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 Poco C3

Poco C3 Review

         The entry-level smartphone market may not be as exciting as the mainstream or mid-level segment, but it is amazing to find such features today at relatively low prices. Today we will test Poco C3, which is Poco's first under Rs 10,000 smartphone in India.

With prices starting at Rs 7,499, the Poco C3 boasts a larger display and battery, triple rear cameras and a gaming-oriented SoC. Its main rivals include Redmi 9A and Realme C11. Does Poco C3 provide better value for your money than the competition? Time to find out.

Poco C3 Design

Poco C3 is a very big phone. It measures 9 mm in thickness and is quite heavy at 194g. I definitely struggled to use it comfortably with one hand. However, the build quality is decent. The back and side frames are made of plastic and you get round edges on each side. Poco claims that the C3 has a P2I coating, which should help protect it from an accidental splash of water. I have a Lime Green color, which honestly, looks more blue than anything. It is also available in matte black and arctic blue. Most of the back panel has a textured pattern, which helps to hold the phone better and also prevents it from picking up fingerprints easily.

The buttons have good response, and have a headphone jack as well as a micro-USB port. I'm not too thrilled with the lack of a USB Type-C port, but that's what you can expect in this segment. The SIM tray can have two nano-SIMs and a microSD card. There is no fingerprint sensor on this phone, which again, is not guaranteed on the phone in this budget. You get face recognition, which is slow, but it also works with face masks.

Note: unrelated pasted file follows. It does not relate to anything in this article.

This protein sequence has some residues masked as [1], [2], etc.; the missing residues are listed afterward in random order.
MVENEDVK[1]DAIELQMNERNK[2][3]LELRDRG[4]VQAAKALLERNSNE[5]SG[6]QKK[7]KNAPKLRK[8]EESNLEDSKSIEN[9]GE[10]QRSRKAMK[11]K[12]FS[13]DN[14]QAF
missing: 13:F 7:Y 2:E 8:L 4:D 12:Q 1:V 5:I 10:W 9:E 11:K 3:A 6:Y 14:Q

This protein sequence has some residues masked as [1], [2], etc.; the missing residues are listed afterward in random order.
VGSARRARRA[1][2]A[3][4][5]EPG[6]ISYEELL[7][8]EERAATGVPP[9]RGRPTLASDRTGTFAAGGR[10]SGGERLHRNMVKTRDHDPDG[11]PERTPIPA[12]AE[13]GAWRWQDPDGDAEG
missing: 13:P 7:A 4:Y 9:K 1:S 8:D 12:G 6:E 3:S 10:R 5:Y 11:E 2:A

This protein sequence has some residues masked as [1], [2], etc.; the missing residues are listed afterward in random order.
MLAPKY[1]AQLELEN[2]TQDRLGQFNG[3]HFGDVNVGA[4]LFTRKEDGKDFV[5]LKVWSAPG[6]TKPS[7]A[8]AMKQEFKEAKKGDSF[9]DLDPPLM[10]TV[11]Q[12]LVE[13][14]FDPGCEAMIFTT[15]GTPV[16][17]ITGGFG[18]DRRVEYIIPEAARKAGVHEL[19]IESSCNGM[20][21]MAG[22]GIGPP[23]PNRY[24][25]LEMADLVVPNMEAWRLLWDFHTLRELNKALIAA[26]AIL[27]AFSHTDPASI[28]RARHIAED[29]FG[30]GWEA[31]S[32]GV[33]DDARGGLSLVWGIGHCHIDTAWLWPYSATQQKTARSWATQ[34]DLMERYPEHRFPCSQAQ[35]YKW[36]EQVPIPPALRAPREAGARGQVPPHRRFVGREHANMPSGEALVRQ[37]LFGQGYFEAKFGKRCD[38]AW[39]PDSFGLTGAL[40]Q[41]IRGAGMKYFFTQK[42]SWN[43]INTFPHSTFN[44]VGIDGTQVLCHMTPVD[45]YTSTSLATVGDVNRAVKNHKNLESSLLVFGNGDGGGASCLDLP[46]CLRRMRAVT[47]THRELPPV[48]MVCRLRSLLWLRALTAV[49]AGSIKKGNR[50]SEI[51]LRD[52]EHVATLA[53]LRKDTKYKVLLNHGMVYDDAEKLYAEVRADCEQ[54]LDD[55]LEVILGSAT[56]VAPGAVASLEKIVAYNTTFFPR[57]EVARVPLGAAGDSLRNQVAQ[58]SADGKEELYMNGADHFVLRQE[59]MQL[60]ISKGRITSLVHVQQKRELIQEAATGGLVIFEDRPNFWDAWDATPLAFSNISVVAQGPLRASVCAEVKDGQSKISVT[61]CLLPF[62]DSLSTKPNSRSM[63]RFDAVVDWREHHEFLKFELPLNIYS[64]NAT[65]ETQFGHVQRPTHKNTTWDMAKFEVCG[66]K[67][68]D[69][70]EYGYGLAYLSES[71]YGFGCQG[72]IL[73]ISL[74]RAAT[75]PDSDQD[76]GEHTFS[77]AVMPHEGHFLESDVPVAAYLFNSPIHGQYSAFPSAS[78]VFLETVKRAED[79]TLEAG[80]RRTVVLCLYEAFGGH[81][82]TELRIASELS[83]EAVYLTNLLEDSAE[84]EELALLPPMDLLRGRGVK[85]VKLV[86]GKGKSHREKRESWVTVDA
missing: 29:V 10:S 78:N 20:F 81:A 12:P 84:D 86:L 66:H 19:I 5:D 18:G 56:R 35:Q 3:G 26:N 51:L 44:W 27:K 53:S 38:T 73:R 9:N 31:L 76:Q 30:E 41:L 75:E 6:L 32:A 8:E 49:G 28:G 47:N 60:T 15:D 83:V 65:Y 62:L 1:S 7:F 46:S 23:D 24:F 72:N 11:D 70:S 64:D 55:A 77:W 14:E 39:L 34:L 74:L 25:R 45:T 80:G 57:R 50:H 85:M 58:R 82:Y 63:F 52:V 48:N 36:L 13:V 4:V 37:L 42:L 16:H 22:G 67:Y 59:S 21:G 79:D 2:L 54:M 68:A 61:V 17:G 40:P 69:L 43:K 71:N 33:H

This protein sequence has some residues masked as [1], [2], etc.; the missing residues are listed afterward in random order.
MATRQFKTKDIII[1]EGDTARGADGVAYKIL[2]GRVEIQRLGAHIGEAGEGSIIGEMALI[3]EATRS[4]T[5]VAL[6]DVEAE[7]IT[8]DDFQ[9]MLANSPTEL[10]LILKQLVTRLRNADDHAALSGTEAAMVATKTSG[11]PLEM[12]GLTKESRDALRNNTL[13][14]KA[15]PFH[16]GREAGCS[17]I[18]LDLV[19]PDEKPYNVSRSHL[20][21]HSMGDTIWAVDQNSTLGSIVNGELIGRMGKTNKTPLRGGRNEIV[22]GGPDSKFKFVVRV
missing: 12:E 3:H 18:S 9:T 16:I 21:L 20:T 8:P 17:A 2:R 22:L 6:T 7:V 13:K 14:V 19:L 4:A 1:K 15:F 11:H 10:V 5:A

Poco offers a larger display, but naturally, only with HD + resolution (1600x720). It is a 6.53-inch LCD panel with Panda Glass for scratch protection. The display is not very lively and the brightness is indoors enough. However, the screen was washing out very badly, making it difficult to use under sunlight. There are thick borders around the display, especially the bottom. The selfie camera has a dewdrop notch.

Box contents are very standard. You get a charging cable, a 10W charger, a SIM eject tool and some documentation. There is no case or headset. Overall, the Poco C3 seems like a well-built phone for the price, even if it is a bit heavy and cumbersome for one-handed use.

Poco C3 OS and Software

The Poco C3 runs MIUI 12, but unlike the Redmi phones running on MIUI, Poco claims that its version has been tweaked to show no advertising or promotional material. So far, the company seems to be following that promise. I did not see any advertisements or unsolicited alerts closing the notification shed during the review period. I received occasional alerts from GetApps, which is Xiaomi's own curated app store, but these were usually to alert me to updates of installed apps.

In addition, the experience of MIUI 12 was familiar. You still get a bunch of apps such as Zili and smaller games preinstalled, but they can be uninstalled.

Poco C3 Specification and Performance

The Poco C3 uses the MediaTek Helio G35 SoC, which is found in many phones in this segment, including the Realme C11 (review). The base variant of the C3 has 3GB of RAM and 32GB of storage, and is priced at Rs 7,499, while the higher one has 4GB of RAM and 64GB of storage for Rs 8,999. Other features include Dual-4G VoLTE, Wi-Fi N, Bluetooth 5, GPS and FM radio.